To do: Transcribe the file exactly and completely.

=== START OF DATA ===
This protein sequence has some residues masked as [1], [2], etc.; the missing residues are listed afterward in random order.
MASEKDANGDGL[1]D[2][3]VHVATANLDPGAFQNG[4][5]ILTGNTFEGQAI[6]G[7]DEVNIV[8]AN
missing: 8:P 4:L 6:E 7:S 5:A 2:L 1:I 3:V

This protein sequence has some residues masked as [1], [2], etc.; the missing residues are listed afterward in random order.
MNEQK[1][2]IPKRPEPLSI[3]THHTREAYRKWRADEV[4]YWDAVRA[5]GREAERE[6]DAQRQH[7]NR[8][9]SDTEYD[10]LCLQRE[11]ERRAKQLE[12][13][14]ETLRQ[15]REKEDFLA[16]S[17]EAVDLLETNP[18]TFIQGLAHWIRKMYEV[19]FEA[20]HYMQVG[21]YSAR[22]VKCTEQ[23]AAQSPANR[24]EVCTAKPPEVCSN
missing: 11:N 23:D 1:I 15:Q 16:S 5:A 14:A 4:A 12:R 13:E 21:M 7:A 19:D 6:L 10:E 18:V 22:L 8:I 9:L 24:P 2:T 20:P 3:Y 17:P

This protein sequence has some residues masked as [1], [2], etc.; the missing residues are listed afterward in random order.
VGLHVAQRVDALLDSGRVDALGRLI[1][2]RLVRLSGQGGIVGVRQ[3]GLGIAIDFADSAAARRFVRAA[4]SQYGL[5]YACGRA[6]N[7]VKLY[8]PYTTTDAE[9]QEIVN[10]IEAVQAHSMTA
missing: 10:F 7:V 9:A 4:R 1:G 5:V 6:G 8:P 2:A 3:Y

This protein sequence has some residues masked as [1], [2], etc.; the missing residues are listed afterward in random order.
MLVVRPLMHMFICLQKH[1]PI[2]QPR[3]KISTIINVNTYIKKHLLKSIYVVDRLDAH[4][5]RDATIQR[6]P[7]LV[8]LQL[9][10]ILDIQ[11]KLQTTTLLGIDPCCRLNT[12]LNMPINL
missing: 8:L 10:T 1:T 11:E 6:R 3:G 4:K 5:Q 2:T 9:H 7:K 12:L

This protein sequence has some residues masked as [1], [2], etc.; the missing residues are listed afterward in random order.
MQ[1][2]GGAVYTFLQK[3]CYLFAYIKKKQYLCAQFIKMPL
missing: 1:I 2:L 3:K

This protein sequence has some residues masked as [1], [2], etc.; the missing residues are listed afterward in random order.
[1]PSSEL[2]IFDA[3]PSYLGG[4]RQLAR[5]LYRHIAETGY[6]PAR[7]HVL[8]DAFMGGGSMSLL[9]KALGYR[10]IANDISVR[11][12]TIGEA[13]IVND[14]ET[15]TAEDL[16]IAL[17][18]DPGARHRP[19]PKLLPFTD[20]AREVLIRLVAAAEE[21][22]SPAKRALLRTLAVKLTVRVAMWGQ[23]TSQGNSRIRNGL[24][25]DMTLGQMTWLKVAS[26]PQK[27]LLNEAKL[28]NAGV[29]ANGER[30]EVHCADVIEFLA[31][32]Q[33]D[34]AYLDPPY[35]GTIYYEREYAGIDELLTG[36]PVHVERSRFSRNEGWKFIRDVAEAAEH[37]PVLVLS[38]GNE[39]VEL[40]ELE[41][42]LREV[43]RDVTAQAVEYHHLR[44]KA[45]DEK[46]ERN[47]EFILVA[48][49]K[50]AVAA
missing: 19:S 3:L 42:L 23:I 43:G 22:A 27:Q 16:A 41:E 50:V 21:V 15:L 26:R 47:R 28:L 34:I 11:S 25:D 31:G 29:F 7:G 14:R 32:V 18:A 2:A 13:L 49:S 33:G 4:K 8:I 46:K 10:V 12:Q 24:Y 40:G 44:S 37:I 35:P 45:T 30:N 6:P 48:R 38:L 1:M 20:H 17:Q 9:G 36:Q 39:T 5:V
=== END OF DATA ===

This protein sequence has some residues masked as [1], [2], etc.; the missing residues are listed afterward in random order.
MASEKDANGDGL[1]D[2][3]VHVATANLDPGAFQNG[4][5]ILTGNTFEGQAI[6]G[7]DEVNIV[8]AN
missing: 8:P 4:L 6:E 7:S 5:A 2:L 1:I 3:V

This protein sequence has some residues masked as [1], [2], etc.; the missing residues are listed afterward in random order.
MNEQK[1][2]IPKRPEPLSI[3]THHTREAYRKWRADEV[4]YWDAVRA[5]GREAERE[6]DAQRQH[7]NR[8][9]SDTEYD[10]LCLQRE[11]ERRAKQLE[12][13][14]ETLRQ[15]REKEDFLA[16]S[17]EAVDLLETNP[18]TFIQGLAHWIRKMYEV[19]FEA[20]HYMQVG[21]YSAR[22]VKCTEQ[23]AAQSPANR[24]EVCTAKPPEVCSN
missing: 11:N 23:D 1:I 15:Q 16:S 5:A 14:A 4:A 12:R 13:E 21:M 7:A 19:D 6:L 10:E 18:V 22:L 8:I 9:L 24:P 2:T 20:P 3:Y 17:P

This protein sequence has some residues masked as [1], [2], etc.; the missing residues are listed afterward in random order.
VGLHVAQRVDALLDSGRVDALGRLI[1][2]RLVRLSGQGGIVGVRQ[3]GLGIAIDFADSAAARRFVRAA[4]SQYGL[5]YACGRA[6]N[7]VKLY[8]PYTTTDAE[9]QEIVN[10]IEAVQAHSMTA
missing: 10:F 7:V 9:A 4:R 1:G 5:V 6:G 8:P 2:A 3:Y

This protein sequence has some residues masked as [1], [2], etc.; the missing residues are listed afterward in random order.
MLVVRPLMHMFICLQKH[1]PI[2]QPR[3]KISTIINVNTYIKKHLLKSIYVVDRLDAH[4][5]RDATIQR[6]P[7]LV[8]LQL[9][10]ILDIQ[11]KLQTTTLLGIDPCCRLNT[12]LNMPINL
missing: 8:L 10:T 1:T 11:E 6:R 3:G 4:K 5:Q 2:T 9:H 7:K 12:L

This protein sequence has some residues masked as [1], [2], etc.; the missing residues are listed afterward in random order.
MQ[1][2]GGAVYTFLQK[3]CYLFAYIKKKQYLCAQFIKMPL
missing: 1:I 2:L 3:K

This protein sequence has some residues masked as [1], [2], etc.; the missing residues are listed afterward in random order.
[1]PSSEL[2]IFDA[3]PSYLGG[4]RQLAR[5]LYRHIAETGY[6]PAR[7]HVL[8]DAFMGGGSMSLL[9]KALGYR[10]IANDISVR[11][12]TIGEA[13]IVND[14]ET[15]TAEDL[16]IAL[17][18]DPGARHRP[19]PKLLPFTD[20]AREVLIRLVAAAEE[21][22]SPAKRALLRTLAVKLTVRVAMWGQ[23]TSQGNSRIRNGL[24][25]DMTLGQMTWLKVAS[26]PQK[27]LLNEAKL[28]NAGV[29]ANGER[30]EVHCADVIEFLA[31][32]Q[33]D[34]AYLDPPY[35]GTIYYEREYAGIDELLTG[36]PVHVERSRFSRNEGWKFIRDVAEAAEH[37]PVLVLS[38]GNE[39]VEL[40]ELE[41][42]LREV[43]RDVTAQAVEYHHLR[44]KA[45]DEK[46]ERN[47]EFILVA[48][49]K[50]AVAA
missing: 19:S 3:L 42:L 23:I 43:G 22:A 27:Q 16:A 41:E 50:V 21:V 15:L 26:R 47:R 28:L 34:I 11:S 25:D 31:G 29:F 7:G 14:R 32:V 18:A 2:A 13:L 49:S 33:G 4:K 8:I 46:K 10:V 12:Q 24:Y 40:G 44:S 37:I 35:P 45:T 30:N 6:P 48:R 38:L 1:M 20:H 17:Q 9:G 36:Q 39:T 5:V